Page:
We were relieved to get back to the safety of our room without being robbed. Except, while we’d been out, our room had been burgled. Of most value, my brother’s iPod had been stolen. You can never know for sure but we’d (foolishly) used the padlock the guesthouse had supplied. That week, the guesthouse owner’s son had moved in, having just gotten out of prison. He’d been in our room to fix a fan. When we asked for help reporting the missing item so my brother could make an insurance claim, the guesthouse owner threatened us. To quote the Latin phrase I learned as a lawyer: res ipsa loquitor – the facts speak for themselves. We left the city the next day. Funny to get actually robbed while you’re escaping being nearly robbed.

22. The ruptured knee ligament in the British Virgin Islands

Indiana Jo's knee with kinetic tape and: broken do not use

Limbo dancing in the British Virgin Islands, that’s how I tore my knee ACL. I don’t have many travel regrets but as it took me nearly two years from injury to surgery to recovery to get about 90% function back in my knee, I kinda wish I could go back and undo this one. On the plus side, there is no finer place to bust your knee than in the Caribbean on a boat. Every day the scenery changed and with an inelegant flop, I could get into the water for a swim. I also had some very epic shipmates who helped me out each day. Thank you, BVI team!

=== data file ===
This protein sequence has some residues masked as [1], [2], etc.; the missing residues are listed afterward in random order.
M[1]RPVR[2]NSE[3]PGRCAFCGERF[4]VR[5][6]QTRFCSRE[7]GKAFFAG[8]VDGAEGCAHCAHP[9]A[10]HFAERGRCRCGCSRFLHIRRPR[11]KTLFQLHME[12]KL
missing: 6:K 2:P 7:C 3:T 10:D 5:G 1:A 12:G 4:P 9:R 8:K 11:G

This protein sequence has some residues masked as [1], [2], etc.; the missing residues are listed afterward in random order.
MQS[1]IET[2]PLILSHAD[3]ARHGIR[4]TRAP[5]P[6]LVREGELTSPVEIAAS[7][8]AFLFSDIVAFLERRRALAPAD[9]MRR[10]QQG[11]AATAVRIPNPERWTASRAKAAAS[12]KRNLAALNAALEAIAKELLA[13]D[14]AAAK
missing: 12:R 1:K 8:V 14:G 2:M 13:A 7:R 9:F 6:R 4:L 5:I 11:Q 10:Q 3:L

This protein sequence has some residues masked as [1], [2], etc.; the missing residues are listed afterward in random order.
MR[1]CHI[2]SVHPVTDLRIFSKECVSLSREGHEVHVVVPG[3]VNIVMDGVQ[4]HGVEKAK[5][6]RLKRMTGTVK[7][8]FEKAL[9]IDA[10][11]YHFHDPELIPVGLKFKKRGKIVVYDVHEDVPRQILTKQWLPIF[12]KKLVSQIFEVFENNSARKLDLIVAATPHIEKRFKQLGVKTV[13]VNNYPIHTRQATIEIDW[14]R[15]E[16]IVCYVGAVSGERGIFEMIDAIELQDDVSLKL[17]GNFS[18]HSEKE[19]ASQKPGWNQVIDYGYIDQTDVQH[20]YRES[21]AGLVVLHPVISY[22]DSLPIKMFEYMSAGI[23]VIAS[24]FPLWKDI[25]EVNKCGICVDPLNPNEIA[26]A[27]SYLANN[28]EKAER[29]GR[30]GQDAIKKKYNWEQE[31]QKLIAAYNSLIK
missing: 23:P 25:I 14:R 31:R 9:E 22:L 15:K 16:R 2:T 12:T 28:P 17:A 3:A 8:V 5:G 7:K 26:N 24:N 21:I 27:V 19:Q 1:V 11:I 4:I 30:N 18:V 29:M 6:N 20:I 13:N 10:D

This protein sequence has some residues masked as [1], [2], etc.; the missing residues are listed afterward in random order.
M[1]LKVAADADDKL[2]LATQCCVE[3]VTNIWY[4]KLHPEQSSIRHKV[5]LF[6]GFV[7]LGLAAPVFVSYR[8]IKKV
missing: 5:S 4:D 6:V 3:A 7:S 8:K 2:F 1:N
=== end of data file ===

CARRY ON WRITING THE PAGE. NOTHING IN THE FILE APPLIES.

23. Drain overload – Vietnam and China

Being up to your knees in rainwater from a flash downpour in a tropical country is one thing. Being up to your knees in a combo of rain and overflowing drain water is quite another. And not one I’d recommend. Yet, I’ve had this experience twice. The first time in Nha Trang in Vietnam, a beach area I’d read about in a travel novel set during the Vietnam War. The rain came down in buckets so large that I inhaled water as I breathed and attempting to head out for dinner I found myself wading knee-deep through the flooded streets. I was okay with the water (a girl’s gotta eat) until I felt something momentarily wrapping itself around my leg. I flicked at my leg to find it was a used condom. Dinner plans cancelled.